Monday, July 11, 2011

Review: Uni-Ball Signo DX (UM-151) 0.38 mm Gel Ink Pen

I acquired these beauties from JetPens - where I get most of my pens and other stationery goods. They have a wide range of colors available and nib sizes for pickings!
The Body

The Uni-ball Signo DX (UM-151) line have a good-sized barrel for those who don’t like thin barrels that often accompany micro tips. It’s very comfortable to hold and didn’t strain my hand after extensive writing.
I was a little bit disappointed that the grip was so small though. It is barely thicker than the barrel itself and stops short of the metal tip, leaving a little piece of plastic barrel between the two. Which, incidentally, is where my fingertips actually grip when I’m writing. However, it has more grip than other micro tip pens (such as the Pilot Hi-Tec C line) which have no rubberized grip at all.
Note the plastic space between metal tip and rubber grip
The Nib

Despite being a fairly thin tip at 0.38 mm, comparable to the 0.3mm Pilot Hi-Tec C, I didn’t have a problem with the writing. Ink flow was very smooth and, perhaps because I’m used to writing with fine nibs, I did not feel the nib was scratchy. I have a friend who tried it, and she commented it was a bit scratchy for her - but then she usually writes with 0.7 mm nibs and larger.

The nib is also well built. As usual, I performed my highly advanced scientific test of nib strength by violently tapping the nib on my notebook (in this case, I have stuck with my trusty Quo Vadis Habana). The nib held up well to my abuse and again, I suggest you don’t try my HASTONS (highly advanced scientific test of nib strength) at home. Unless you’re prepared to lose a pen or two. Even with heavy writing, the nib held up well. I did not have any problems with ink blobbing on the ends, which results in ink blobs - often a problem with cheaper pens. Personally, though I love the Pilot Hi-Tec C line, I think the 0.38 mm nib feels sturdier than Pilot’s 0.3 mm, or even the 0.4 mm nib.
Nib comparison

From left to right: Pentel Slicci 0.7 mm in pink, Pilot Hi-Tec C 0.5 mm in pink, Pilot Hi-Tec C 0.4 mm in pink, Pilot Hi-Tec C 0.3 mm in pink, Uni-ball Signo DX 0.38 mm in blue.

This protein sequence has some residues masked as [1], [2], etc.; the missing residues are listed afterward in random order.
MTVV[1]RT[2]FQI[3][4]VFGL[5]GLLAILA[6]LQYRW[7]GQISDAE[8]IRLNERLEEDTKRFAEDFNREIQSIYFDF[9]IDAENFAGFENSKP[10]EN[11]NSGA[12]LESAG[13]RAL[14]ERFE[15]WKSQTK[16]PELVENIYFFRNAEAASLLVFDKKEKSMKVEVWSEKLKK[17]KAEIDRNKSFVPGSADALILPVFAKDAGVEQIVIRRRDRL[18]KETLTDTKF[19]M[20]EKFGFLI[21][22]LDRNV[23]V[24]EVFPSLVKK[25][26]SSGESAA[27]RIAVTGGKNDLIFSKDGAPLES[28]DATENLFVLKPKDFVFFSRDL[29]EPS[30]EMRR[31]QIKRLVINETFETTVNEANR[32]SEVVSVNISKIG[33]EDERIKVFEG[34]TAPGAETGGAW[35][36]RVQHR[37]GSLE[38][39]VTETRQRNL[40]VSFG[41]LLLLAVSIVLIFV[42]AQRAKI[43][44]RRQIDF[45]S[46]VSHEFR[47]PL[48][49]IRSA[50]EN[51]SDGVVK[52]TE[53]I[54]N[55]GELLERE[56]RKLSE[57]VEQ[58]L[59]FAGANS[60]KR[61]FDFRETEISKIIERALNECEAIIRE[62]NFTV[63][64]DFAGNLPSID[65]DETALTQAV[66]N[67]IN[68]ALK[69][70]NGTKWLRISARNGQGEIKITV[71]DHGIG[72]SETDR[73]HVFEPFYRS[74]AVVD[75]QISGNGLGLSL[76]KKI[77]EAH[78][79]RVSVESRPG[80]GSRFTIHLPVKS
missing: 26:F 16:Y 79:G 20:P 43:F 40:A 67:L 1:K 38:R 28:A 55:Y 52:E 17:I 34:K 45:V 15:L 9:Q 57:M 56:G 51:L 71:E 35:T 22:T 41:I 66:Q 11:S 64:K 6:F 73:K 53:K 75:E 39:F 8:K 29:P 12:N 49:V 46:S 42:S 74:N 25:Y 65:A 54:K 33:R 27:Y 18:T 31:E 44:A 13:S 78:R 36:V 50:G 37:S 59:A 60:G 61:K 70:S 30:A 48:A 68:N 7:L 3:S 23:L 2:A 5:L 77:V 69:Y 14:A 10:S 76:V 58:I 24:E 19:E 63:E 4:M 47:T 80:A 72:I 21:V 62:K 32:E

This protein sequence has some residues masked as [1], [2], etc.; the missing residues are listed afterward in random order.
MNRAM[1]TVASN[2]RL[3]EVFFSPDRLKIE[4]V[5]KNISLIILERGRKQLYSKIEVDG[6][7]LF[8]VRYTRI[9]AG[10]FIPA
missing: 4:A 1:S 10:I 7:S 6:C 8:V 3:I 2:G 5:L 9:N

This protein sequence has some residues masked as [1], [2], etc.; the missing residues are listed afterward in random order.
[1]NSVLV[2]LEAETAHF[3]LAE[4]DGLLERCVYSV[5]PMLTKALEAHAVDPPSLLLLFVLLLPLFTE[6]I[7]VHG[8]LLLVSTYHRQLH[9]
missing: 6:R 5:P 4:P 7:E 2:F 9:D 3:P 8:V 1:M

The Ink

It’s hard to drool over thick, bold lines of ink when your nib is only 0.38 mm. But from the color of the ink through the barrel, it’s pretty nice. And the tiny little 0.38 mm lines left by the pen are pretty solid. The blue, blue-black, and bordeaux-black that I tried out are all very sharp but obviously are not brilliant, happy colors. They are quite professional looking, if you are seeking a gel ink pen for work. Or for signing important documents.

The ink dried pretty quickly in my test. I made a scribble and with no time to dry, I smeared my finger across it (another highly advanced scientific test). Clairefontaine paper is very smooth and usually, all inks take a few seconds longer to dry.
Highly scientific ink drying test

So far, the ink is lasting me quite awhile. The ink cartridge is quite wide and because the nib is so thin, it doesn’t use up ink very quickly. This is great for those of us who want a pen that lasts a long time. Not so great for those who have OCD and obsessively monitor their ink levels as they write with excitement so they can proudly use a pen from start to finish without their ADD taking over (not me).


Fortunately, these pens are refillable. However, like most refillable gel ink pens, the refills only come in select colors. Unless you’re really into black, blue, blue-black, and red, you’re out of luck. Hopefully Uni-ball will add some more colors to their available refills.


JetPens - $2.25 each
Jetpens Refills - $1.20 each


I really like the Uni-ball Signo DX line. It’s a great pen for anyone who is curious about the micro tip pen world but are hesitant to try a softer nib in fears of breaking it. The pen is really nice looking and can easily pass for an elegant work pen. Not bad for $2.25, but even better that it's refillable!


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GourmetPens by Azizah Asgarali is licensed under a Creative Commons Attribution-NonCommercial-NoDerivs 3.0 Unported License.
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